I am considering a notion called a “frame”.
The idea is that sometimes people make assertions about something - anything in the world - and to analyze the effect of that statement, it’s less important to consider if it’s true or false, but rather how the assertion molds people’s thinking about a certain topic. It relates to some other thoughts I’ve been having, which is that somehow humans create a conceptual system for framing the sort of raw plane of experience that is the universe. The interesting thing seems to be that concepts can be complex, they are composite, made of a variety of nuanced elements, and they can have fuzzy boundaries. Yet, it’s not easy to claim that every concept can dissolve into lower level, “primitive” or elemental concepts. Instead it seems like while the assertion of some concept feels somewhat subjective and arbitrary, it is necessary and inescapable to have that subjectivity and arbitrariness, otherwise there would simply be no concepts, nothing to talk about.
So when someone says something about the world, for example, “Don’t do what you love, do something that makes the world a better place”, it’s not a question of “Is this true that we should do this”, it’s a question of what frame are they imposing on one’s thinking - a dichotomy between “doing what you love”, leading a life pursuing self-gratification, and “make the world a better place”, doing something with hard ethical value, and that apparently these two things stand in contrast to one another. It causes people to begin to think within this framework or dialectic, perhaps classifying some goal-directed behaviors as more one or more the other, and so on.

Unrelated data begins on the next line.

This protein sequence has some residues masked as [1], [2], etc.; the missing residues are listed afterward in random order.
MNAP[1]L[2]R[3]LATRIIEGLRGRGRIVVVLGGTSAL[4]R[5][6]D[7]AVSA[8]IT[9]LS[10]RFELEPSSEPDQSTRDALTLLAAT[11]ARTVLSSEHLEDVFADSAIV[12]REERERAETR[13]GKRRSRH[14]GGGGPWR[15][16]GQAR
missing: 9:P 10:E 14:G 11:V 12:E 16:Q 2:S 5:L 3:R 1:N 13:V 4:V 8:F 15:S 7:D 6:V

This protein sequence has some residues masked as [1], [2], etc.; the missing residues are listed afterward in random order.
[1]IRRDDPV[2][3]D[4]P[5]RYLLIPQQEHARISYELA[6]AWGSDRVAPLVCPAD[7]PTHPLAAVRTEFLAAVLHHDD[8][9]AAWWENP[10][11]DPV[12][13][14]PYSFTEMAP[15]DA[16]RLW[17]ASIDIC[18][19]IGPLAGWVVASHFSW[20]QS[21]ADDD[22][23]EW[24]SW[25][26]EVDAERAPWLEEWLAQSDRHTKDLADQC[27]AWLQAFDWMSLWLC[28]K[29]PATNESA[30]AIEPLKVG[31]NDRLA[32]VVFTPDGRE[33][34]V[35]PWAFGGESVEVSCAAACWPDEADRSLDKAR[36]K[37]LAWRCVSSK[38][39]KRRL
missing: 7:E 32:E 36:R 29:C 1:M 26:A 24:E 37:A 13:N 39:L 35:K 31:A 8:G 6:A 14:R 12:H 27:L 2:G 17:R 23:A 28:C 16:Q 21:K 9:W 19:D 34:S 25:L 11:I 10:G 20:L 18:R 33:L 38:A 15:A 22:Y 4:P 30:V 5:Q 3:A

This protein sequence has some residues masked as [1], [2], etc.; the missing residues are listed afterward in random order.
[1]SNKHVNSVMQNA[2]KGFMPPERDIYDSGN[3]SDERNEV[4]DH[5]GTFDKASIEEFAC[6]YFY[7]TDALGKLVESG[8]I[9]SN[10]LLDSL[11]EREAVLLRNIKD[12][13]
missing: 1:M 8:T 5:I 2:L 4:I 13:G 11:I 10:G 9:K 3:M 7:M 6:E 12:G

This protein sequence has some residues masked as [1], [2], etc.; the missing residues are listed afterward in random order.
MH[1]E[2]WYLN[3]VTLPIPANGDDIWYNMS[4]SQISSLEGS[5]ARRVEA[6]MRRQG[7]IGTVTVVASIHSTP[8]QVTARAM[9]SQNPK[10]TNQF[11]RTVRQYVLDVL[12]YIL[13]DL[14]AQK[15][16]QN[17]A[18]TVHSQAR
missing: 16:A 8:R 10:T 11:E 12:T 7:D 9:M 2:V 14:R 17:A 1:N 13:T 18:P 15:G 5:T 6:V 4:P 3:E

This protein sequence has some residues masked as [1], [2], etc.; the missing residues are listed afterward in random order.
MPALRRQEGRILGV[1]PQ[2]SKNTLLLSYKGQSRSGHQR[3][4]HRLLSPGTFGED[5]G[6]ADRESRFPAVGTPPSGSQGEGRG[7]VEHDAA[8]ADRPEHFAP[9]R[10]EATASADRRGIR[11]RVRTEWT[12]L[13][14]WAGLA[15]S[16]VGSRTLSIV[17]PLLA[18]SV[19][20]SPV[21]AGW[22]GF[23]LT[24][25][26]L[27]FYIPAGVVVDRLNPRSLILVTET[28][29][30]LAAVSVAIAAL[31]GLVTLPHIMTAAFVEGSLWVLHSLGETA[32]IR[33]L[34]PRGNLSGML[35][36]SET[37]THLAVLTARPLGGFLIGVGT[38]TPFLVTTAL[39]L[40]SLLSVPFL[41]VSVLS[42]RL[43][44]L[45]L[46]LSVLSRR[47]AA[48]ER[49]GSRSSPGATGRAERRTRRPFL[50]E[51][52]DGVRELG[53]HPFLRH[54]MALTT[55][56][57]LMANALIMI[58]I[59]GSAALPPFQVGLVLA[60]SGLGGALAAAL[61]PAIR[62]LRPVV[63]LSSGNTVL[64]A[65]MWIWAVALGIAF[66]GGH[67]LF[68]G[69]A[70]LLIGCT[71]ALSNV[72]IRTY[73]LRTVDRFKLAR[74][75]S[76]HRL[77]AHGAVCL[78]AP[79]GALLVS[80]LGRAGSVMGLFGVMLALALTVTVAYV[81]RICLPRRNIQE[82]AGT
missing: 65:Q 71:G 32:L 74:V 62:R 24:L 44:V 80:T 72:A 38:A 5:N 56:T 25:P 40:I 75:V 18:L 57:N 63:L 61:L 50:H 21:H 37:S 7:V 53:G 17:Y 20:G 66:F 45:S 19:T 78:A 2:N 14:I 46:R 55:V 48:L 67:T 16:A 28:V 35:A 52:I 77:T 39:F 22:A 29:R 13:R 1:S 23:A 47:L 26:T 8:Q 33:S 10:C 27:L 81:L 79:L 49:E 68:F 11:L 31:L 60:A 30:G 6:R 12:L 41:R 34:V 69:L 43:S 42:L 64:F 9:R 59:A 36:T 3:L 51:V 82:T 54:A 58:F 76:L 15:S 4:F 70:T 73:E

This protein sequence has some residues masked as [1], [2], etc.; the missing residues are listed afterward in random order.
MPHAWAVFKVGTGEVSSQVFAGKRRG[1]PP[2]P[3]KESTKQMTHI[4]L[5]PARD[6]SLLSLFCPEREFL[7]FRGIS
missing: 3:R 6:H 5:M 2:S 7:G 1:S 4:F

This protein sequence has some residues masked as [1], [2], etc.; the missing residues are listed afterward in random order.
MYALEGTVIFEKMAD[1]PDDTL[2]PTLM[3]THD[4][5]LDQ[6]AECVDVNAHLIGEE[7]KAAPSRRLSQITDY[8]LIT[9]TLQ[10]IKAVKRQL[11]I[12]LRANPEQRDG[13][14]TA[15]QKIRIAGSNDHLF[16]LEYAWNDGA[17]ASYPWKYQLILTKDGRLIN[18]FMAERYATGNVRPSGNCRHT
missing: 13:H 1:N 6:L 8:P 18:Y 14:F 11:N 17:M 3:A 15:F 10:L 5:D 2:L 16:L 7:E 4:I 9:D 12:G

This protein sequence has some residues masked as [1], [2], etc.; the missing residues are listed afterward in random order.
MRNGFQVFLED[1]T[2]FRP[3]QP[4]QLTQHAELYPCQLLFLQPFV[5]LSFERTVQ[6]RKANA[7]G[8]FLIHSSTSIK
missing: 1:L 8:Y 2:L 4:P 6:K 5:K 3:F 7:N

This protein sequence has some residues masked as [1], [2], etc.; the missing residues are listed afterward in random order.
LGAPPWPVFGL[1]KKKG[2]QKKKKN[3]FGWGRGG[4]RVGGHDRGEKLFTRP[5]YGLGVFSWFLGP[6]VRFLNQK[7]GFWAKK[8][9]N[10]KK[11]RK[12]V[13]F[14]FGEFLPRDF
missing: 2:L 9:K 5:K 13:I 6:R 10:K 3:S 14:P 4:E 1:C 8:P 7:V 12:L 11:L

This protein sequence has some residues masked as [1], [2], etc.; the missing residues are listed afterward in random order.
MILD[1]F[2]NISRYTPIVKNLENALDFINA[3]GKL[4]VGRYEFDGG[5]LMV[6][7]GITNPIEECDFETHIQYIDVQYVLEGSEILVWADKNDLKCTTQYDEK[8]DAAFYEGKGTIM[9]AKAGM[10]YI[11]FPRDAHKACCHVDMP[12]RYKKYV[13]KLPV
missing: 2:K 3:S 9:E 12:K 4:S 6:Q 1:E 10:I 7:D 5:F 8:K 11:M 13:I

This is an idea I am still developing but the idea is that first certain subjective concepts are asserted; then they occupy the subconscious and cause people to perceive events in expectations of those concepts. It’s very much related to how telling someone something about someone else, like, “That person is on drugs right now”, immediately causes you to perceive and interpret favorably in that direction, it primes you.
I’m not sure what I’m looking for except some kind of theory of how concepts can blind us; simply by asserting a contextual ontology for a conversation it forces people to think within the boundaries of that ontology. Has this notion been analyzed in the field of discourse analysis?